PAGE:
These are just a few of the contributing factors. The only true solution to all of this is to simply slow down and be.  This is the essence of mindfulness and meditation.  The topic of mindfulness is everywhere today, in yoga studios, hospitals, schools, and our places of employment.  I have always favored Jon Kabat Zinn’s definition of mindfulness which is “paying attention in a particular way: on purpose, in the present moment, and nonjudgmentally.” 

            We can do this with almost anything in our lives: walking, drinking a cup of coffee, driving, spending time with our pets, watching a sunset, putting on makeup, or eating a savory piece of chocolate. Start slow, vow to try this for at least one activity for five minutes a day.  Notice the impact. Your mind will drift, but bring it back to the activity at hand.  Begin to observe the impact in your life. 

  Many of us may not realize we are continually present when we are traveling. It’s easy to be in awe with the world during vacation. But we can bring these principles home. In my new book The Fragrance of Wanderlust: How to Capture the Essence of Travel in Our Everyday Lives, I offer tips and homework exercises on how to keep this mindful practice going while you are at home. You can try it as a staycation project, as I did. The solution to our anxious economy doesn’t have to be drugs, homeopathic remedies, or apps.  The solution can be in simply be-ing, and living your life through the eyes of a tourist.  

“In an age of speed, I began to think, nothing could be more invigorating than going slow. In an age of distraction, nothing can feel more luxurious than paying attention. And in an age of constant movement, nothing is more urgent than sitting still. You”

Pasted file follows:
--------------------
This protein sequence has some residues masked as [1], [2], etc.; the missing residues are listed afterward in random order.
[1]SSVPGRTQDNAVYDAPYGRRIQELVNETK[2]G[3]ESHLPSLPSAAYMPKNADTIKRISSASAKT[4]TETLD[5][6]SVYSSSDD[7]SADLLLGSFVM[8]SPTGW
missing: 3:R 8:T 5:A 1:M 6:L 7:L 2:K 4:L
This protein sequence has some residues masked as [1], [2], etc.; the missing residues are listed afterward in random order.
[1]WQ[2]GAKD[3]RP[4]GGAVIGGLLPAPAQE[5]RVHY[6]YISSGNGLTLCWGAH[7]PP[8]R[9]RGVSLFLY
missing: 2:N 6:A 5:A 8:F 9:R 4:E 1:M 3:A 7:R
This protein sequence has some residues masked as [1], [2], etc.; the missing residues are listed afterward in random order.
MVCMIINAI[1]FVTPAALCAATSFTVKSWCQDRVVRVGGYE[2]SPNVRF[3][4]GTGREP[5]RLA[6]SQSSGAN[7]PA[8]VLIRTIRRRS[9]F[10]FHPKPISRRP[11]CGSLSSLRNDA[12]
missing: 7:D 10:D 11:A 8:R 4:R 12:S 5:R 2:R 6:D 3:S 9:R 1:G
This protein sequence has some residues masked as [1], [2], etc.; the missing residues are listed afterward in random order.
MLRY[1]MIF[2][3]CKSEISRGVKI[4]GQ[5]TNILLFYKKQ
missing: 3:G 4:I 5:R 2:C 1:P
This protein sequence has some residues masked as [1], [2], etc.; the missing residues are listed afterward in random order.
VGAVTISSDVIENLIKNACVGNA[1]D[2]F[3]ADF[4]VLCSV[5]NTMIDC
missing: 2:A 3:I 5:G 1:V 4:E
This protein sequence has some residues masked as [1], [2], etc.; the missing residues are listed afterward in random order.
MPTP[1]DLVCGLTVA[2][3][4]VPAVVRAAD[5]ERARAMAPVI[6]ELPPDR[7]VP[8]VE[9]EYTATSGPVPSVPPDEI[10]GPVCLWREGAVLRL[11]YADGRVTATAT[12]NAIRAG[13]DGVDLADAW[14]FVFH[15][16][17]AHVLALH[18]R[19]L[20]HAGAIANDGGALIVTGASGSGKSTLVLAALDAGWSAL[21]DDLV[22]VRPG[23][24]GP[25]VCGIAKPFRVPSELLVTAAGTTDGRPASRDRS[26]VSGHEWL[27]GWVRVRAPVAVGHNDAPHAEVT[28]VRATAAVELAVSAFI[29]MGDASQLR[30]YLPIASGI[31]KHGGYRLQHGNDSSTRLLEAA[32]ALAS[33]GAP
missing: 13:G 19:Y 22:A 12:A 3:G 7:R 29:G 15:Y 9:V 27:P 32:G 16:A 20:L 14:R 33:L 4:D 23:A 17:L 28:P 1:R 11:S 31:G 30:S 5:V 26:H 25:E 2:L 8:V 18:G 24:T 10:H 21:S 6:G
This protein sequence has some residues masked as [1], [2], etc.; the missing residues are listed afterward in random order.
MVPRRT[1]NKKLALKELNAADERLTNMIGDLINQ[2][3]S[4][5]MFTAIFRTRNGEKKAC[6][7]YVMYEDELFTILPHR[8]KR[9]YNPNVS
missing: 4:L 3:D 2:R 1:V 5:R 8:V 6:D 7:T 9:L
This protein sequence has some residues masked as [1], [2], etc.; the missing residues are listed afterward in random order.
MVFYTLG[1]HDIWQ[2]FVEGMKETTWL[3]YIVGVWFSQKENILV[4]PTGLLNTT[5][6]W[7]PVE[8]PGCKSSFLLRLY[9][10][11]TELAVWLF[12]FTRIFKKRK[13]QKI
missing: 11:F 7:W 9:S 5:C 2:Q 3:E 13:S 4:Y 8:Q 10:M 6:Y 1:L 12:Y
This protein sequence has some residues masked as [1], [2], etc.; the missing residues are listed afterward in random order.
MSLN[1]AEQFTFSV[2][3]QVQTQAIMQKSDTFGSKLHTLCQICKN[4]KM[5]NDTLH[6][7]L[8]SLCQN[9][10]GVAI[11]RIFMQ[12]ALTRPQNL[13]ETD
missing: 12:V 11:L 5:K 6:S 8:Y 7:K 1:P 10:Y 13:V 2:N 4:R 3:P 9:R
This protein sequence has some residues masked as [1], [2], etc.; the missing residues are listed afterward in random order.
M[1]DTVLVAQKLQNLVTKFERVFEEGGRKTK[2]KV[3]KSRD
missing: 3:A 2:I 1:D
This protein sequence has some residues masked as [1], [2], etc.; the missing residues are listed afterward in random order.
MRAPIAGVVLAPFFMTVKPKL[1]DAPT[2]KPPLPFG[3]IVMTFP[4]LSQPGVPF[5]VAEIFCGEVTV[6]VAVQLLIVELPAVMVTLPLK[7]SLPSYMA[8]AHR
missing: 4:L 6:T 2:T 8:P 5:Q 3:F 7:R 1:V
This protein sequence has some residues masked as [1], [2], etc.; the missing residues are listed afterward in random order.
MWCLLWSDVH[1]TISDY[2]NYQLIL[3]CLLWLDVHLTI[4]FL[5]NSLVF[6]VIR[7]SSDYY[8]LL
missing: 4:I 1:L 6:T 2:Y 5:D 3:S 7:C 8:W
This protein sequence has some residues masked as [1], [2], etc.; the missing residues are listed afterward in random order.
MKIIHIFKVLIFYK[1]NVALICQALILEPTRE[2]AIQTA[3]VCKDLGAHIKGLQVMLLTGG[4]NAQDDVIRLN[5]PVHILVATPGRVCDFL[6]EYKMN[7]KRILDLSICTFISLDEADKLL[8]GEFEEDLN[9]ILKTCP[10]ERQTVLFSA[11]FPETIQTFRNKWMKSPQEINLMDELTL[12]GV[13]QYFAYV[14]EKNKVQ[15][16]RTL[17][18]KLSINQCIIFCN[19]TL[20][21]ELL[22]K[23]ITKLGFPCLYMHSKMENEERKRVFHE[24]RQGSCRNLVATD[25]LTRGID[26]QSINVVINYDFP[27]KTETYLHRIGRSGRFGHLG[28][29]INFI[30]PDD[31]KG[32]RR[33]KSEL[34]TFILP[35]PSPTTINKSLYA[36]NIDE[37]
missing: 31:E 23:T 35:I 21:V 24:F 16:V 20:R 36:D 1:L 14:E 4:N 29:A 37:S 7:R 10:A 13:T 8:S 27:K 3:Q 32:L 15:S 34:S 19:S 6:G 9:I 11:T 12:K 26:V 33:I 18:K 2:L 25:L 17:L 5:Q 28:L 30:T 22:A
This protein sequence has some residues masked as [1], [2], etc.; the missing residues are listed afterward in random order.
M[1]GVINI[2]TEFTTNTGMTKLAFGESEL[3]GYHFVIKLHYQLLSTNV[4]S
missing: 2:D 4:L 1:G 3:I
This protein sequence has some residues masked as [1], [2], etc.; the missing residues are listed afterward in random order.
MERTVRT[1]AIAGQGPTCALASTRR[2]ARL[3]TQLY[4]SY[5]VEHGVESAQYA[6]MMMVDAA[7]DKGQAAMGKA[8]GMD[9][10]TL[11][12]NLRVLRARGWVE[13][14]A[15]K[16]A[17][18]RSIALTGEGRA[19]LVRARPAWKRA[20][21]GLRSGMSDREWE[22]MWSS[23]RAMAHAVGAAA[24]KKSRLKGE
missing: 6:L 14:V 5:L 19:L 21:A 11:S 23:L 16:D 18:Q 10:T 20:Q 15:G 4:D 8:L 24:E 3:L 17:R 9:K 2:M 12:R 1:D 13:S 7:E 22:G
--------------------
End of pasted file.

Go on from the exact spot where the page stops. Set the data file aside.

― Pico Iyer, The Art of Stillness: Adventures in Going Nowhere

The Bell Doth Toll

This past week, I moved into a new home.  One thing I wish you could do is stay in the home one night (as an airbnb situation) before committing.  It’s at this point, you can discover all the problems or quirks that arise in the middle of the night.  You can decide if these will be things you can commit to.  But perhaps this is exactly why we don’t stay overnight in these homes.  We may not make the same choice. 

And hence there is the case that I write about the church bells.  They don’t only ring to note high noon and evening, nor every hour.  They seem to ring every 15 minutes.  Luckily, I can return to sleep with ease.  But part of me questions the move that was just made.  What have I done?  Would I have knowingly chosen to move somewhere where I can be disturbed by sounds of the church so frequently? 

Before and after my meditation this morning , the church bells rang.  I noticed my Tibetan singing bowl sitting in front of me.  Could I begin to reframe these numerous loud reverberations outside to something else? 

Perhaps these bells could be my call to prayer?  Or they could serve to remind myself to return to the present moment.   Our thoughts drift towards numerous directions, as we have up to 70,000 thoughts per day.  Could this help with breaking the pattern of my wandering mind and come back to now.  If I choose to make this shift, the bells will not longer be an annoyance but a gentle reminder to nudge my thoughts on a different trajectory. 

What brought about this shift is particular book I am reading about some of the Buddhist Lojung principles.  These are guiding forces in our lives.  One lojung I landed on yesterday was to allow the problem or crisis to become the path/way.  How can we let our issues become our teachers?  The bells are not problematic, but therefore enriching to my life.